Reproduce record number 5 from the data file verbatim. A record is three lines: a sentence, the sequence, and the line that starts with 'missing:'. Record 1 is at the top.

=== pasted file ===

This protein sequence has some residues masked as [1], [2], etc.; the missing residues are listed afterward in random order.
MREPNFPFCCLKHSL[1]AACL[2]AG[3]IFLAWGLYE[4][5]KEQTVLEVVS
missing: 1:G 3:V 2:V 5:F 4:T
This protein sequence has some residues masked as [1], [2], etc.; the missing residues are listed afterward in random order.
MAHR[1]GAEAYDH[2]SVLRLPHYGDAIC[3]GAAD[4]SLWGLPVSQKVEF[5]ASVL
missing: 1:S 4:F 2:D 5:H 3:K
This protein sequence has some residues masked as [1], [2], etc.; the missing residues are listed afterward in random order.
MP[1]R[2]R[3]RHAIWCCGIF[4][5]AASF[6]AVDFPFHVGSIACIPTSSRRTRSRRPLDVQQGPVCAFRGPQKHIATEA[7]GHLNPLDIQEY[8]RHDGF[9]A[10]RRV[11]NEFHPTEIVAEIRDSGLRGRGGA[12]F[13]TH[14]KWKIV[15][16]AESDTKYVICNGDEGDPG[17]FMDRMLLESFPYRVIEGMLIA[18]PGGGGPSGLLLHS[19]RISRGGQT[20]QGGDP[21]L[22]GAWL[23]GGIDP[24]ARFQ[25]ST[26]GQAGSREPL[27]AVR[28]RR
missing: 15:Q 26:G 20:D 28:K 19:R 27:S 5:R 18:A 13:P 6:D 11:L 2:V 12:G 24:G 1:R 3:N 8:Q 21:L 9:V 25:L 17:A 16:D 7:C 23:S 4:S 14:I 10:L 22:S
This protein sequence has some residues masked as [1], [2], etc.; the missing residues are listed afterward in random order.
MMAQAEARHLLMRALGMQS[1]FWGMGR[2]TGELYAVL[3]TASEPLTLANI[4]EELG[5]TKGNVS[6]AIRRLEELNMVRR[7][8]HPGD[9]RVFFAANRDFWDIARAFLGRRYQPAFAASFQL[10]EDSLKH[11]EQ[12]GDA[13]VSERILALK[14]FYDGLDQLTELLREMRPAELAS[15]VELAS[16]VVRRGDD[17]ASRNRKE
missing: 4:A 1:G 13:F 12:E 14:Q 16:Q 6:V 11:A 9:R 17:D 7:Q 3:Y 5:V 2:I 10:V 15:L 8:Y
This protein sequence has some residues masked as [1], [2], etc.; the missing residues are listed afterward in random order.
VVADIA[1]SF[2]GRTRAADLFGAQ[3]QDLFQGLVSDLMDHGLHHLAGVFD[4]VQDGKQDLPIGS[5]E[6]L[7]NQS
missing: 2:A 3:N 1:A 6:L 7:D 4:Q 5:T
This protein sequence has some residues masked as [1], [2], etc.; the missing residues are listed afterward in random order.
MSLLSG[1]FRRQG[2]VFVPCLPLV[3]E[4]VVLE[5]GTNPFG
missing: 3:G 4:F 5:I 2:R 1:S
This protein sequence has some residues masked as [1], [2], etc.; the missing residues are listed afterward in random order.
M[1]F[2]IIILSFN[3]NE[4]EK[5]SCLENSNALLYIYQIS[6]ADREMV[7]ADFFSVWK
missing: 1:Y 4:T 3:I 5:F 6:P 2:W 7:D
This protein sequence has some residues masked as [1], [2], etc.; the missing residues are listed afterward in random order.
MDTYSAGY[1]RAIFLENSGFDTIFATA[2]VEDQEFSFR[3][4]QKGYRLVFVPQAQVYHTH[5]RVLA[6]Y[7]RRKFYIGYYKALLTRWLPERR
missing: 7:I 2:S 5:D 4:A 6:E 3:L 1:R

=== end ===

This protein sequence has some residues masked as [1], [2], etc.; the missing residues are listed afterward in random order.
VVADIA[1]SF[2]GRTRAADLFGAQ[3]QDLFQGLVSDLMDHGLHHLAGVFD[4]VQDGKQDLPIGS[5]E[6]L[7]NQS
missing: 2:A 3:N 1:A 6:L 7:D 4:Q 5:T